Where to shop on Sunday?
In addition to traditional forms of recreation, many of us make purchases while traveling. Short weekend trips are an ideal opportunity to visit foreign stores and above all, bring a souvenir, eg a new T-shirt. The European Consumer Centers (ECC-Net) have summarized where in the EU you can shop on Sundays.
The ECC-Net covering the EU, Norway and Iceland countries answered the question: Is there a legal prohibition of trading on Sundays (besides public holidays)?
- There is no total ban on Sunday trading in any country!
- 19 countries indicated that there are no trade restrictions on Sunday (63%)
- There is a partial trade ban in 11 countries (37%)
Belgium: there is no ban on Sunday trading but there is an obligation to close the store one day a week.
Portugal: no ban, municipalities can regulate the opening hours of stores and limit them to specific hours in specific districts. Most municipalities, however, allow to open stores on Sundays.
Slovenia: there is no obligation to close shops, however, there is a stipulation in the labor law that a given employee can work up to two Sundays a month (no more than 15 Sundays/year).
Only on selected Sundays / hours:
Denmark: stores can be opened from 10 a.m. to 5 p.m. on the first Sunday of each month and every Sunday in December (until December 24). In addition, stores can be opened for six Sundays a year from 10 a.m. to 5 p.m. (two of them must fall from 1 July to 1 September).
France: the municipal council establishes twelve Sundays a year in which stores can be opened. The list must be set by December 31 of the previous year, the date may be changed two months before the first opening.
Greece: stores can be opened: on the first Sunday of winter sales, the first Sunday of summer sales, the first Sunday of May, the first Sunday of November. If a state holiday occurs on any of the Sundays listed then the store may be opened on Palm Sunday or one of the two Sundays before Christmas or on the last Sunday of the year.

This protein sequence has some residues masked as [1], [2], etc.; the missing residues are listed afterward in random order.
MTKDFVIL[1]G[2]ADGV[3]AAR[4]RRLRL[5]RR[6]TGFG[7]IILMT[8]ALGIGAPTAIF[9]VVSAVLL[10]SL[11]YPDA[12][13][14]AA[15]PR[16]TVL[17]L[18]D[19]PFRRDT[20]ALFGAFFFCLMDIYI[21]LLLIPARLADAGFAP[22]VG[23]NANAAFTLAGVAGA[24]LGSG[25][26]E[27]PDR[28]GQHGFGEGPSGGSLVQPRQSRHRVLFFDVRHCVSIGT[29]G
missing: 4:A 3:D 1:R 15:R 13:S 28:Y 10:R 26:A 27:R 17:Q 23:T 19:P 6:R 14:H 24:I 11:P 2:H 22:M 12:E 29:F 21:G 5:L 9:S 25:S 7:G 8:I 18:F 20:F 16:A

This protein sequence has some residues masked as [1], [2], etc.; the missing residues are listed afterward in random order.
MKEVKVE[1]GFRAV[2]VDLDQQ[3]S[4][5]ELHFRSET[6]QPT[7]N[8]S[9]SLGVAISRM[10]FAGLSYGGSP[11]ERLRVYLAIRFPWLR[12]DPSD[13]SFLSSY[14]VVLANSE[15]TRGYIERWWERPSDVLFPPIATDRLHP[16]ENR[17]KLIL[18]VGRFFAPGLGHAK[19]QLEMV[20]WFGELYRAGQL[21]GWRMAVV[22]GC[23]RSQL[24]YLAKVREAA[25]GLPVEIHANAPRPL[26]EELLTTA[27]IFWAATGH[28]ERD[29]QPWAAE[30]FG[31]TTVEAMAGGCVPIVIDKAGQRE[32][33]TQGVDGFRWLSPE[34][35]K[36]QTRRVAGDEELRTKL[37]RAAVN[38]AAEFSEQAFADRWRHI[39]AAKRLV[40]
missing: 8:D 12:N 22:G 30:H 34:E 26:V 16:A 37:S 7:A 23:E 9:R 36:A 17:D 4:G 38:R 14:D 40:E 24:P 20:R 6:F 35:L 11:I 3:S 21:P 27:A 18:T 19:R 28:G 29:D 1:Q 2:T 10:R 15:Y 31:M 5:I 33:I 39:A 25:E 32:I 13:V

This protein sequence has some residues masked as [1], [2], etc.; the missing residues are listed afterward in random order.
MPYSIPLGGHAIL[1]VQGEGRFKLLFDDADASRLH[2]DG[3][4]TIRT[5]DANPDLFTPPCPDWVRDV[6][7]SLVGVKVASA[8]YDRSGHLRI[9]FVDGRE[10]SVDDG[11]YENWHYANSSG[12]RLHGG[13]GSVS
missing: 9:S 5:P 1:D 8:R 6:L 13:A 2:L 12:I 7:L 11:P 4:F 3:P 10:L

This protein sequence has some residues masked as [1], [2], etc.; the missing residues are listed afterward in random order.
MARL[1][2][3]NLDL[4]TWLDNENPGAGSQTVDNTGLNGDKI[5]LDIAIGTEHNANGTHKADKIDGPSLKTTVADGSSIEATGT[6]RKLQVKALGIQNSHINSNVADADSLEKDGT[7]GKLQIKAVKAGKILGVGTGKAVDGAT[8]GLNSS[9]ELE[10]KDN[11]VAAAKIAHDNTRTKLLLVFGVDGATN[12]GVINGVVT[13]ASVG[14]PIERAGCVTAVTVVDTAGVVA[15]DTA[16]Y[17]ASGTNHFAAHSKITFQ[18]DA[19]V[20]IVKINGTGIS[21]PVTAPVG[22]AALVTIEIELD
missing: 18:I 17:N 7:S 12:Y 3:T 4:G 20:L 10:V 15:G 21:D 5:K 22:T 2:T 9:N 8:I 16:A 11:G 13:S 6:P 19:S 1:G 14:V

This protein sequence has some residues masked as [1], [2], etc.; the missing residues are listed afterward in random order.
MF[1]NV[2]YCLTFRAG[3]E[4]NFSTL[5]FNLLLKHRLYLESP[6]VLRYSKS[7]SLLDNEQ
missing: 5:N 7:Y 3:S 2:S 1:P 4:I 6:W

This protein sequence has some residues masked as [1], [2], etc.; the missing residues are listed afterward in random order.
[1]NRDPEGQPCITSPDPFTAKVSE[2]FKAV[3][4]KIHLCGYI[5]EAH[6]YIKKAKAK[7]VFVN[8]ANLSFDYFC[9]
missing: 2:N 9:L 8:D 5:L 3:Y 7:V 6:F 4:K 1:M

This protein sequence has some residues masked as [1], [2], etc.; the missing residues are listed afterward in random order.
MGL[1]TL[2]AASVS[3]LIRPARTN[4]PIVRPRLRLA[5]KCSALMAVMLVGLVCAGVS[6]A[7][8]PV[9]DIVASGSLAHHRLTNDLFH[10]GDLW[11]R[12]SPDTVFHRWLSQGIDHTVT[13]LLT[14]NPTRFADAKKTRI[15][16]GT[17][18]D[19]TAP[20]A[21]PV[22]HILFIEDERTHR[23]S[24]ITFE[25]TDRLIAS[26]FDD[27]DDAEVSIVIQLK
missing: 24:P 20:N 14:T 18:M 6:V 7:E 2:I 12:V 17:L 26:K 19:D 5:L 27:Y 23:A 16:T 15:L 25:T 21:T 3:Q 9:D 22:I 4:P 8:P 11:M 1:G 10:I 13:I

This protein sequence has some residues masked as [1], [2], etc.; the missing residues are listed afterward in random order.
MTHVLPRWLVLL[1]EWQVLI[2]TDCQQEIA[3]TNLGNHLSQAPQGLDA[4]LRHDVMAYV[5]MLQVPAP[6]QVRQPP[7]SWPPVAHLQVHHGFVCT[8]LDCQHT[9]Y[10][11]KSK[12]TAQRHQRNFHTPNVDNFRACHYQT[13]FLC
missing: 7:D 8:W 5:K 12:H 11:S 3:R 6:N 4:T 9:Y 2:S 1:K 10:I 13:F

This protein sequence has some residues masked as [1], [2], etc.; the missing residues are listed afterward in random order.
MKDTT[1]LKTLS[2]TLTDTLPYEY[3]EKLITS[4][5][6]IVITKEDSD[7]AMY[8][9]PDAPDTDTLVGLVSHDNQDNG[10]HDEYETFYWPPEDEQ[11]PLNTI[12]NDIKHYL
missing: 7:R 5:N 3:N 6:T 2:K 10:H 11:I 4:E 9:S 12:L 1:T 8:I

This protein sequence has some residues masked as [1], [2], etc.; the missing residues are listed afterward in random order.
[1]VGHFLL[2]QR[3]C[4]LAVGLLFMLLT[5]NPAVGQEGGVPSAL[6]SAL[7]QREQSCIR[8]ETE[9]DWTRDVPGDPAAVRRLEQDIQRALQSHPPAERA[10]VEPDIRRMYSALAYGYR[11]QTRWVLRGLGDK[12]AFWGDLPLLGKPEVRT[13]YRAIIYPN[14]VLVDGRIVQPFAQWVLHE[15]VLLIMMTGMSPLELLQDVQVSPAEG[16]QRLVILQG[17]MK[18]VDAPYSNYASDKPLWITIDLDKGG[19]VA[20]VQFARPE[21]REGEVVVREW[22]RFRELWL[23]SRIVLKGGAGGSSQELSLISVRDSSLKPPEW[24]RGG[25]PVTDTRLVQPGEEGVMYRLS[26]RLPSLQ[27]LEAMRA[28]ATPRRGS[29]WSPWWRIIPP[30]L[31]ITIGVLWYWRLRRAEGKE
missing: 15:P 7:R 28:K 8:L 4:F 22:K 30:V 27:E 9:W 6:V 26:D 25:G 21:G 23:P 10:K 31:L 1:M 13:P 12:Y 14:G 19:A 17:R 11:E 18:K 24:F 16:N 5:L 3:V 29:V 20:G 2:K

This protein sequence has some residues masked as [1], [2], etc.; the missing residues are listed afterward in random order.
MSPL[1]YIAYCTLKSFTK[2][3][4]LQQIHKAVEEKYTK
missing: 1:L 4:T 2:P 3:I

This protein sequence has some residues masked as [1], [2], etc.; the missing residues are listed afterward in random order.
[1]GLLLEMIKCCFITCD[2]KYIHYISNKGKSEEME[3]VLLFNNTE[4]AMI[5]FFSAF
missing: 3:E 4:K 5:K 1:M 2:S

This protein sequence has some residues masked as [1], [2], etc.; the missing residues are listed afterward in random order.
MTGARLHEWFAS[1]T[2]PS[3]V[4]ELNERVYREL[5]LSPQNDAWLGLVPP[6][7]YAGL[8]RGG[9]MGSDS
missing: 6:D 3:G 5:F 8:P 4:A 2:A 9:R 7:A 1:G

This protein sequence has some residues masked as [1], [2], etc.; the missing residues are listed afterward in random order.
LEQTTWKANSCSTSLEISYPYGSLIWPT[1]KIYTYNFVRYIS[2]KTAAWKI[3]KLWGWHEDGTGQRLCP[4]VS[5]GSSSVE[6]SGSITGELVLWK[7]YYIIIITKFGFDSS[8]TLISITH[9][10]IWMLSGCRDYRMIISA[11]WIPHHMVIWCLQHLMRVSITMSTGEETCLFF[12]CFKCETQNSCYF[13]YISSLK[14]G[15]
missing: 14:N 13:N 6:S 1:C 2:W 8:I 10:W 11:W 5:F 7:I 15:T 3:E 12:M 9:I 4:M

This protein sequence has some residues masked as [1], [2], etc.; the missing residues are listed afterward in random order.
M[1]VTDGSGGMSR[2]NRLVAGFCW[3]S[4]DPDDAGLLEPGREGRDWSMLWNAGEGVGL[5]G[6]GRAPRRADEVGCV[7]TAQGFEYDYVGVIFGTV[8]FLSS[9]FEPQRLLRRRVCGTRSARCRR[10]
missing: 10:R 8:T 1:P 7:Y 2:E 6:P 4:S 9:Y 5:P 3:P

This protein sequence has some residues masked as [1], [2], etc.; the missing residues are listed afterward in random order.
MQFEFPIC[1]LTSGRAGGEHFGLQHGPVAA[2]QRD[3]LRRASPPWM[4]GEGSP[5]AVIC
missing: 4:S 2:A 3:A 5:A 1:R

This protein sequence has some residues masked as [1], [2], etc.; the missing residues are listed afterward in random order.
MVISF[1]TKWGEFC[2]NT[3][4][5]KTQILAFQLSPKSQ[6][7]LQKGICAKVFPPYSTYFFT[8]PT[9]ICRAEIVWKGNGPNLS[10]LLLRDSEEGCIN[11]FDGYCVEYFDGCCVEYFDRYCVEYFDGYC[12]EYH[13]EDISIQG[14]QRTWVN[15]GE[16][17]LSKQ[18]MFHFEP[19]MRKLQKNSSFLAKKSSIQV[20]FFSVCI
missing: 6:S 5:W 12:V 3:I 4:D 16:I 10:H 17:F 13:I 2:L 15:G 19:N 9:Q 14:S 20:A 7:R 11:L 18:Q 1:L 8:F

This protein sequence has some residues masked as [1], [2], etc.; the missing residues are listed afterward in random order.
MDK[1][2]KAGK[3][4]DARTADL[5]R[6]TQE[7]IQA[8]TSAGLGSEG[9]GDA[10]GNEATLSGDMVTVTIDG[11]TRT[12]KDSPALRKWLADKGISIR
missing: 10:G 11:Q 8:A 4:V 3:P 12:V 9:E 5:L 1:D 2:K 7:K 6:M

Spain: the ban does not apply to certain Sundays. The stores, however, are to be closed for a minimum of 10 to 16 Sundays a year (this is determined by the municipalities – autonomous communities).
Malta: all stores can be opened between November 1 and January 7 from 4 a.m. to 10 p.m.; while from January 8 to October 31 stores can be opened from 7 a.m. to 5 p.m. provided that is reported another day when the shop will be closed.
Poland: In 2018, (since March) shops are to be opened on first and last Sundays of the month
In 2019, shops are to be opened on last Sundays of the month, from 2020 almost every Sundays
Great Britain: large stores (over 280 m2) can be opened between 10 a.m.-6 p.m. for up to 6 hours
Selected categories of stores / products exempted from the ban:
In most countries pharmacies (at least on-duty) and shops at petrol stations, railway stations, airports are normally open.
Austria: flowers, candles, religious goods, postcards, sports articles during summer and winter tourist seasons, food and flowers during church ceremonies.
France: shops without staff, bakeries, pastry shops, all grocery stores can be open until I p.m..
Greece: pastry shops, florists.
Spain: pastry shops, bakeries, florists, newspaper kiosks, small shops (less than 300m2).
Germany: florists, pastry shops, shops located in tourist areas.
Norway: grocery stores and kiosks with an area up to 100 m2, tourist shops or small local shops.
Poland: florists, souvenir shops, bakeries, patisseries, kiosks, post offices, shops in hotels, hospitals and in cultural and sport events.
Great Britain: agricultural stores that sell their own products (including fish sellers); small shops with an area up to 280 m2.
Differences depending on the region:
Austria: there are exceptions regarding places of pilgrimage, tourist regions, eg Vienna: gifts and sweets can be sold without restrictions; florists can be opened on six Sundays or public holidays a year (until 5 p.m.).
France: the ban does not include tourist zones; in commercial areas with a retail area of over 20 000 m2, over 2 000 000 customers and 100 000 residents.
Greece: the authorities in the region may decide to open the stores in the tourist regions.
Spain: shops located in tourist resorts and border areas.
Germany: there are many exceptions to the ban, they are regulated by the region.
Malta: shops can be opened in tourist destinations.